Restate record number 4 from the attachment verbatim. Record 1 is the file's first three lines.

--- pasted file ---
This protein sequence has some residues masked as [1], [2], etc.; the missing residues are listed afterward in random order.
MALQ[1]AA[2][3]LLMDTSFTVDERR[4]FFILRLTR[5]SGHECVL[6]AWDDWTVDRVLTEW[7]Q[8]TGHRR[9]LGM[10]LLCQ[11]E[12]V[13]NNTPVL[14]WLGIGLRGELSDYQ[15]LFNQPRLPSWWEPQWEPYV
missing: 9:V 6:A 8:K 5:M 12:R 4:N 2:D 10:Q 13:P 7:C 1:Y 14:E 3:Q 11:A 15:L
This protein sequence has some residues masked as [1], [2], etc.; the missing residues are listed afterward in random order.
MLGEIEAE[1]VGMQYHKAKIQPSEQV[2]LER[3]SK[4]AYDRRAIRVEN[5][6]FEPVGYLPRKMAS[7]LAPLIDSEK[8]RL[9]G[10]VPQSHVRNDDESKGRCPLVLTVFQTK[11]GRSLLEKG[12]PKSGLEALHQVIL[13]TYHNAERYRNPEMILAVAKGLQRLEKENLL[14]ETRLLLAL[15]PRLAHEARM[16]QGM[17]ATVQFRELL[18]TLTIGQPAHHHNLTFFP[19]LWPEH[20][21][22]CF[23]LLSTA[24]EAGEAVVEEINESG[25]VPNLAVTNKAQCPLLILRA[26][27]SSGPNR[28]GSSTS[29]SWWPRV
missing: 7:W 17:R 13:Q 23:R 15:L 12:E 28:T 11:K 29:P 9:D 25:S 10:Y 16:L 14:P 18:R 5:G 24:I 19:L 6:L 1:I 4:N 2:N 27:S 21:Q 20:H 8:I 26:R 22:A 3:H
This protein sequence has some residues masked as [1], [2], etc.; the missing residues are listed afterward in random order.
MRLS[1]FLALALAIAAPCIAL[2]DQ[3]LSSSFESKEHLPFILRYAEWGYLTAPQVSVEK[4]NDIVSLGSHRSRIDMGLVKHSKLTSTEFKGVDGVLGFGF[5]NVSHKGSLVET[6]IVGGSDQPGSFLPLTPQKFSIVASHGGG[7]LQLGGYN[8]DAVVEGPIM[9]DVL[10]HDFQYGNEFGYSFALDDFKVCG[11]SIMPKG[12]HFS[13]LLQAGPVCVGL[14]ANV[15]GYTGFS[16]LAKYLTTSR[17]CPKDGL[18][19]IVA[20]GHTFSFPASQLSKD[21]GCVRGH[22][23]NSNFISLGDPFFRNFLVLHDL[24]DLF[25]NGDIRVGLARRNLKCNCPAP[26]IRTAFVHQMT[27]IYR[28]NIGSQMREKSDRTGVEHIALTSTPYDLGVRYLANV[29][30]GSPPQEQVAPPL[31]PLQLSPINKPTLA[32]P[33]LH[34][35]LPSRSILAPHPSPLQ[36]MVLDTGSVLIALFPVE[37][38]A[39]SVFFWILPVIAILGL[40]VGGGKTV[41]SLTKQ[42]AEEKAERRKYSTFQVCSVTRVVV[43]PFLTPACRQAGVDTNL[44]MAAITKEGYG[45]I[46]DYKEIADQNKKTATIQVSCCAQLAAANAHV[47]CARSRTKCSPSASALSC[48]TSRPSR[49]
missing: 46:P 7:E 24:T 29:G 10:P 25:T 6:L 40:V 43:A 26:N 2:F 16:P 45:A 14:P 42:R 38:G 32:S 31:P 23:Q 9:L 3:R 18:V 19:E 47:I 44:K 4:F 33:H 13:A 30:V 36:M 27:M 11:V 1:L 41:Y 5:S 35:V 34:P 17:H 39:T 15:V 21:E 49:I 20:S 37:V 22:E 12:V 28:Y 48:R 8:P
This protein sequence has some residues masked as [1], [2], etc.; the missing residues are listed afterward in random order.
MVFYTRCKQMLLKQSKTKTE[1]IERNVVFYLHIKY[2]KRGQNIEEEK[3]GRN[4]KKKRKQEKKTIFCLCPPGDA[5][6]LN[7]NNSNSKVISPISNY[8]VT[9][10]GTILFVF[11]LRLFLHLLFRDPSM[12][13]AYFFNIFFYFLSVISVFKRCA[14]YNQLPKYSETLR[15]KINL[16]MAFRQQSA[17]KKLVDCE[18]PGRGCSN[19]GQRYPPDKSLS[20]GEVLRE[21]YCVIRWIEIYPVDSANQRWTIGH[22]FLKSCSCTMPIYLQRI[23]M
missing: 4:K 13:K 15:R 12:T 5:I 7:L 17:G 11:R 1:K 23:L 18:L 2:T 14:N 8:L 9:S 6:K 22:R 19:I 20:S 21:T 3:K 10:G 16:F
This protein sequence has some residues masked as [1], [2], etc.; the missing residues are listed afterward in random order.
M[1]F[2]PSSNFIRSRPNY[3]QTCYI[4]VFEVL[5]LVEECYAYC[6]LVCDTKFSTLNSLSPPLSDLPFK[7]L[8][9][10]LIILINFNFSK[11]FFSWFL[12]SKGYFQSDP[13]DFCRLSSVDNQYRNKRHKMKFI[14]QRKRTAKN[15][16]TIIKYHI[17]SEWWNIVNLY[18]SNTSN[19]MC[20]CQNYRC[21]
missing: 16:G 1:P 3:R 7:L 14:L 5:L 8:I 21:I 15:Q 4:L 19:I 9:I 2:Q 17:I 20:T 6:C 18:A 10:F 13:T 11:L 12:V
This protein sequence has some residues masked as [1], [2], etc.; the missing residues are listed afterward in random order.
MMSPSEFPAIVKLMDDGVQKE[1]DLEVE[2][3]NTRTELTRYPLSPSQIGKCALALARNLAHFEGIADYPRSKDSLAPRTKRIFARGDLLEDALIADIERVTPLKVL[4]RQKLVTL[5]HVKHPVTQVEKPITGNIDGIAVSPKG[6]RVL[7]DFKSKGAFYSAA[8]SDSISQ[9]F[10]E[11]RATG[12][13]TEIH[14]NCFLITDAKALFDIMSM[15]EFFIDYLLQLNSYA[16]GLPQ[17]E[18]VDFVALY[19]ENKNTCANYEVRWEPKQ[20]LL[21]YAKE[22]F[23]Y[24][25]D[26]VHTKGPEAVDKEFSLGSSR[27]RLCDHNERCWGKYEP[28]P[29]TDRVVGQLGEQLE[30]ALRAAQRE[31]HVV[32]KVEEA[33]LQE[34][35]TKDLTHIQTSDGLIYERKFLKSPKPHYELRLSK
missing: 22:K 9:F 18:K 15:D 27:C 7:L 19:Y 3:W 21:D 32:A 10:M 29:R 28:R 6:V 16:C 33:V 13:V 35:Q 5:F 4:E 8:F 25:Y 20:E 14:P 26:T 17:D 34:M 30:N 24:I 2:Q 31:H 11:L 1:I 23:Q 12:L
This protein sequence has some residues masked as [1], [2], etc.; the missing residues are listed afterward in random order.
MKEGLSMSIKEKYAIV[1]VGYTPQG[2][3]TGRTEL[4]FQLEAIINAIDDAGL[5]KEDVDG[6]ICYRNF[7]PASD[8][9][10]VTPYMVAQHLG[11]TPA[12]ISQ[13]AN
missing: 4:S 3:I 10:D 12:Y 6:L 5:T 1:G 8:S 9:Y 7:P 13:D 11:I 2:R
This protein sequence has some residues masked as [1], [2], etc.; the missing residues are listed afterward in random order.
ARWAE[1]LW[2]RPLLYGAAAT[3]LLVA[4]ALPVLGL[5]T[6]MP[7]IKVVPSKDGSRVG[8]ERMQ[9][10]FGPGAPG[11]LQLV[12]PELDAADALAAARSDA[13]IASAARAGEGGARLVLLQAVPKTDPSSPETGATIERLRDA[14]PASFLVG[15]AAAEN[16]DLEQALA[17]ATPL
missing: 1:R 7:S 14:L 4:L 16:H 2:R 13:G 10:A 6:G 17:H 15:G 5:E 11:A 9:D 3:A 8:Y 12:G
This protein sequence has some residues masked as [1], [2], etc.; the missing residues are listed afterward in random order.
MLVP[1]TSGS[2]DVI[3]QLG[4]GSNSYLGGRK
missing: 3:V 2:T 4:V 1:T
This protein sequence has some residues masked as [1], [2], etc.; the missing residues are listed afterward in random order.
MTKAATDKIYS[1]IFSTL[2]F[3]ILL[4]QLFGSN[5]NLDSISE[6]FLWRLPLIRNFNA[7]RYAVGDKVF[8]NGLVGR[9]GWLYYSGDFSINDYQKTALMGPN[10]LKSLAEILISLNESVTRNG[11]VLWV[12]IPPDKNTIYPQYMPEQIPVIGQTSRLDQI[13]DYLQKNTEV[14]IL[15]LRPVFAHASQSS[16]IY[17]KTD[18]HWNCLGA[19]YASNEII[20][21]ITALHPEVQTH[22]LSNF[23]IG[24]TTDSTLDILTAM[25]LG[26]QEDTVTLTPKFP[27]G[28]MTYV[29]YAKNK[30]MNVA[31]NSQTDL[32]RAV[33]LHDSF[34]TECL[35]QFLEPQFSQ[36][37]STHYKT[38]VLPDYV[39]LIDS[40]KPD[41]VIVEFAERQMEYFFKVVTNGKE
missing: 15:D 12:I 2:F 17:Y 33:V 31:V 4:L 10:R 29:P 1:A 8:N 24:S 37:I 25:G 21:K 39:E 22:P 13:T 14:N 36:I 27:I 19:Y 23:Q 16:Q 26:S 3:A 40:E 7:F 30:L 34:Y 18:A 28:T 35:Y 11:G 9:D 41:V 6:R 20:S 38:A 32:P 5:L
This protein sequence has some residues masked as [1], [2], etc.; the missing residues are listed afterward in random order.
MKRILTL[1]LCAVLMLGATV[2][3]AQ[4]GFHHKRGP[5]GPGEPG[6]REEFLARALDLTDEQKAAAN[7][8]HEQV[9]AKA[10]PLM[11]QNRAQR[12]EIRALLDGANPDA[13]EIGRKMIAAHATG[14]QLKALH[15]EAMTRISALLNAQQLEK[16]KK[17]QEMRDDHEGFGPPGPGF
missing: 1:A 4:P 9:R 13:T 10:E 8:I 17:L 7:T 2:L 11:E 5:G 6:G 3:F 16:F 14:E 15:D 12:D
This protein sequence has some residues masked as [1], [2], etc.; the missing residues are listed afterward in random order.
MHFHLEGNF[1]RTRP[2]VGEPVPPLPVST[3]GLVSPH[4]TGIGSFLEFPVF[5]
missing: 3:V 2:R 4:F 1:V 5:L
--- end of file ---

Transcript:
This protein sequence has some residues masked as [1], [2], etc.; the missing residues are listed afterward in random order.
MVFYTRCKQMLLKQSKTKTE[1]IERNVVFYLHIKY[2]KRGQNIEEEK[3]GRN[4]KKKRKQEKKTIFCLCPPGDA[5][6]LN[7]NNSNSKVISPISNY[8]VT[9][10]GTILFVF[11]LRLFLHLLFRDPSM[12][13]AYFFNIFFYFLSVISVFKRCA[14]YNQLPKYSETLR[15]KINL[16]MAFRQQSA[17]KKLVDCE[18]PGRGCSN[19]GQRYPPDKSLS[20]GEVLRE[21]YCVIRWIEIYPVDSANQRWTIGH[22]FLKSCSCTMPIYLQRI[23]M
missing: 4:K 13:K 15:R 12:T 5:I 7:L 17:G 11:R 1:K 23:L 18:L 2:T 14:N 8:L 9:S 6:K 22:R 19:I 20:S 21:T 3:K 10:G 16:F